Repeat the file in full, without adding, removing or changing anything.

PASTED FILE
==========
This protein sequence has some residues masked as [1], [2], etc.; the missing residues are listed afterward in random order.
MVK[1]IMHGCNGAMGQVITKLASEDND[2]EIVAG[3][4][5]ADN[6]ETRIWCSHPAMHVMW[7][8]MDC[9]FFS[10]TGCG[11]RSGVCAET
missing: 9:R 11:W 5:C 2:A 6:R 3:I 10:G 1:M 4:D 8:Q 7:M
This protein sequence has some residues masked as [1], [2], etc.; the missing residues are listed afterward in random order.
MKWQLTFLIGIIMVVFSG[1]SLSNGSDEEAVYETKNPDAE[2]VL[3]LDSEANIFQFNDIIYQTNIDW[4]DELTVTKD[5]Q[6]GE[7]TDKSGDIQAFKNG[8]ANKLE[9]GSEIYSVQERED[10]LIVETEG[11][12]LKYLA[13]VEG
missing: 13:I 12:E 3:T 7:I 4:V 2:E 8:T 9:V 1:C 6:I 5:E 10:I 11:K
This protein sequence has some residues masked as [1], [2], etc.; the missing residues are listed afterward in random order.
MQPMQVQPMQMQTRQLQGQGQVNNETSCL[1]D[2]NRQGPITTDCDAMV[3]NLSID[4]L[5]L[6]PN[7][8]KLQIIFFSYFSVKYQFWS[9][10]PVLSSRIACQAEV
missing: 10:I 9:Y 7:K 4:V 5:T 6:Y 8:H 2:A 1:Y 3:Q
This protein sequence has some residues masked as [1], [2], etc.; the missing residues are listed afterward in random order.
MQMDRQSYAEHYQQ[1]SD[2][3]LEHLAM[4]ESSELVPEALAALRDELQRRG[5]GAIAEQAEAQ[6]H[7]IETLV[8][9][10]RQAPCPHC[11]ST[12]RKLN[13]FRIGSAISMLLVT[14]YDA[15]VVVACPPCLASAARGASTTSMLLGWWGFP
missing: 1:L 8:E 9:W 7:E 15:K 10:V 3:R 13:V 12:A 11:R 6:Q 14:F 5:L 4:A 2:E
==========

This protein sequence has some residues masked as [1], [2], etc.; the missing residues are listed afterward in random order.
MVK[1]IMHGCNGAMGQVITKLASEDND[2]EIVAG[3][4][5]ADN[6]ETRIWCSHPAMHVMW[7][8]MDC[9]FFS[10]TGCG[11]RSGVCAET
missing: 9:R 11:W 5:C 2:A 6:R 3:I 10:G 1:M 4:D 8:Q 7:M
This protein sequence has some residues masked as [1], [2], etc.; the missing residues are listed afterward in random order.
MKWQLTFLIGIIMVVFSG[1]SLSNGSDEEAVYETKNPDAE[2]VL[3]LDSEANIFQFNDIIYQTNIDW[4]DELTVTKD[5]Q[6]GE[7]TDKSGDIQAFKNG[8]ANKLE[9]GSEIYSVQERED[10]LIVETEG[11][12]LKYLA[13]VEG
missing: 13:I 12:E 3:T 7:I 4:V 2:E 8:T 9:V 1:C 6:I 5:E 10:I 11:K
This protein sequence has some residues masked as [1], [2], etc.; the missing residues are listed afterward in random order.
MQPMQVQPMQMQTRQLQGQGQVNNETSCL[1]D[2]NRQGPITTDCDAMV[3]NLSID[4]L[5]L[6]PN[7][8]KLQIIFFSYFSVKYQFWS[9][10]PVLSSRIACQAEV
missing: 10:I 9:Y 7:K 4:V 5:T 6:Y 8:H 2:A 1:Y 3:Q
This protein sequence has some residues masked as [1], [2], etc.; the missing residues are listed afterward in random order.
MQMDRQSYAEHYQQ[1]SD[2][3]LEHLAM[4]ESSELVPEALAALRDELQRRG[5]GAIAEQAEAQ[6]H[7]IETLV[8][9][10]RQAPCPHC[11]ST[12]RKLN[13]FRIGSAISMLLVT[14]YDA[15]VVVACPPCLASAARGASTTSMLLGWWGFP
missing: 1:L 8:E 9:W 7:E 15:K 10:V 3:R 13:V 12:A 11:R 6:Q 14:F 5:L 4:A 2:E